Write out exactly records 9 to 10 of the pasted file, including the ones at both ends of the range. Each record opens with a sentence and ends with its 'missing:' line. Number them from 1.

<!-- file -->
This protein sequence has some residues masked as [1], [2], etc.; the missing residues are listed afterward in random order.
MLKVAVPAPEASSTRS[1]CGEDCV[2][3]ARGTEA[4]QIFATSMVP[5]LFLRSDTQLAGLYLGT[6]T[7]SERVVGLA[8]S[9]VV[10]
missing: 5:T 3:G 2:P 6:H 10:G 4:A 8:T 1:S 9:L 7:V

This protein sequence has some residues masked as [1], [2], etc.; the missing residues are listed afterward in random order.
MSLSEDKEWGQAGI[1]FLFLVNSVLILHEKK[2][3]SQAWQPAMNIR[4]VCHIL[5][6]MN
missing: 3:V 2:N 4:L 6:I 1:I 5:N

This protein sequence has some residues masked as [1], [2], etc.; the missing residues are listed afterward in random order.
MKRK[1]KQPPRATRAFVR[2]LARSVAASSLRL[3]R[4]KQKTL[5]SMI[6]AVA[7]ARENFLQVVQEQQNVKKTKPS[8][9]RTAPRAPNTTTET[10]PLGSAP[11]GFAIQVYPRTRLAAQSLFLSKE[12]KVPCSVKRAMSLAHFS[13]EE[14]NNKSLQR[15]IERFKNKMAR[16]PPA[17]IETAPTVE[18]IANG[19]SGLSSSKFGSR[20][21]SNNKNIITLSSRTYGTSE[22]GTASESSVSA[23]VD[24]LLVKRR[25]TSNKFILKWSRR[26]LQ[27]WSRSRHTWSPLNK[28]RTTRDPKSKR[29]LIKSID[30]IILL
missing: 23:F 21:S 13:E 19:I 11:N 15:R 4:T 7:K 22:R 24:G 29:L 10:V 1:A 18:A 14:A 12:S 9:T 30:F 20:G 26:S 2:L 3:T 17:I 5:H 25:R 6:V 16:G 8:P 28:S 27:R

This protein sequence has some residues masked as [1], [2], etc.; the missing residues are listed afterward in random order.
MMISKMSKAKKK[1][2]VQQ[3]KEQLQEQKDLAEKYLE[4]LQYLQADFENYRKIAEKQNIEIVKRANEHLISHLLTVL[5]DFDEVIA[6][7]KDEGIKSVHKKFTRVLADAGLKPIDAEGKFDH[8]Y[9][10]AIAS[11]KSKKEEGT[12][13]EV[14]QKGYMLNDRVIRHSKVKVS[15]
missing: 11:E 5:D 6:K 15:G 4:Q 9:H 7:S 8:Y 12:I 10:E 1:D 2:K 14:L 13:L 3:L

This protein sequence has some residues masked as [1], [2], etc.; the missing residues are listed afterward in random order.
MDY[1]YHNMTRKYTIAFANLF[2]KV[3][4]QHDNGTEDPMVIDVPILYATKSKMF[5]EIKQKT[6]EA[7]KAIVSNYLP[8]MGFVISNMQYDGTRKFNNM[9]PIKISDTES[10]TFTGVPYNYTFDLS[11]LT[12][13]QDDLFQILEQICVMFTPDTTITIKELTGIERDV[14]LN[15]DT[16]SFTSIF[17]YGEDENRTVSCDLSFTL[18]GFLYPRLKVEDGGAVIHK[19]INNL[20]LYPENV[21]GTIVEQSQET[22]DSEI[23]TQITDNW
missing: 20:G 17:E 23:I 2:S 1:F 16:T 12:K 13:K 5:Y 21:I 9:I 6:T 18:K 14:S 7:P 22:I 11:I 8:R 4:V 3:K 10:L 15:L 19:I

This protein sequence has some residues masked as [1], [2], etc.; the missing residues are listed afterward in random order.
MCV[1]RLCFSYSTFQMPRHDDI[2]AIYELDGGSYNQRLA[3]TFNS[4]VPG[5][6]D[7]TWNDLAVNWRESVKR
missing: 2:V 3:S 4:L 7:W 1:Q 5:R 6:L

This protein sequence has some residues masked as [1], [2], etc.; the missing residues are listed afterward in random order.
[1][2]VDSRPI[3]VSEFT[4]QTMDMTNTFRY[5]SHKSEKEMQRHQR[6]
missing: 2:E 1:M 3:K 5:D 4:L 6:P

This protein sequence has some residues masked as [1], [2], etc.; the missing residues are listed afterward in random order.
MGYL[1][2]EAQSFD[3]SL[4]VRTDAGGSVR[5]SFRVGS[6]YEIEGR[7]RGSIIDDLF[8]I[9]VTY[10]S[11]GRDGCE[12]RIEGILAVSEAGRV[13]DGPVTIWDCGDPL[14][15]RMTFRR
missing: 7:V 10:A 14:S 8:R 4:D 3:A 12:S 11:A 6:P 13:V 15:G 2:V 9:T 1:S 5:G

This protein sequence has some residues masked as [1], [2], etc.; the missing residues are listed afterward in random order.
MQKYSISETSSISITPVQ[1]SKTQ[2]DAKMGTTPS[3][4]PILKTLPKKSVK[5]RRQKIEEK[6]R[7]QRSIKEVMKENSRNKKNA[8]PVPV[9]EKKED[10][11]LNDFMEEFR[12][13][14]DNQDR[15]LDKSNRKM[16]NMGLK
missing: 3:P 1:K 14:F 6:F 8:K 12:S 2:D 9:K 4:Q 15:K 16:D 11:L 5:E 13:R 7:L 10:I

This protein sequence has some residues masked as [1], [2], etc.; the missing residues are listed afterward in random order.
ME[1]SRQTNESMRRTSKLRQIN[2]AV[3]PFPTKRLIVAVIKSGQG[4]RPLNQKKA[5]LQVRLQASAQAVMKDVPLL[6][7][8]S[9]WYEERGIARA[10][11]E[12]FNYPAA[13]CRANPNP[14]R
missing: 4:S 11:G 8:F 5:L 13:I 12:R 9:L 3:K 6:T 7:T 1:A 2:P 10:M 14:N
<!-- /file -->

This protein sequence has some residues masked as [1], [2], etc.; the missing residues are listed afterward in random order.
MQKYSISETSSISITPVQ[1]SKTQ[2]DAKMGTTPS[3][4]PILKTLPKKSVK[5]RRQKIEEK[6]R[7]QRSIKEVMKENSRNKKNA[8]PVPV[9]EKKED[10][11]LNDFMEEFR[12][13][14]DNQDR[15]LDKSNRKM[16]NMGLK
missing: 3:P 1:K 14:F 6:F 8:K 12:S 2:D 9:K 4:Q 15:K 16:D 11:L 5:E 13:R 7:L 10:I

This protein sequence has some residues masked as [1], [2], etc.; the missing residues are listed afterward in random order.
ME[1]SRQTNESMRRTSKLRQIN[2]AV[3]PFPTKRLIVAVIKSGQG[4]RPLNQKKA[5]LQVRLQASAQAVMKDVPLL[6][7][8]S[9]WYEERGIARA[10][11]E[12]FNYPAA[13]CRANPNP[14]R
missing: 4:S 11:G 8:F 5:L 13:I 12:R 9:L 3:K 6:T 7:T 1:A 2:P 10:M 14:N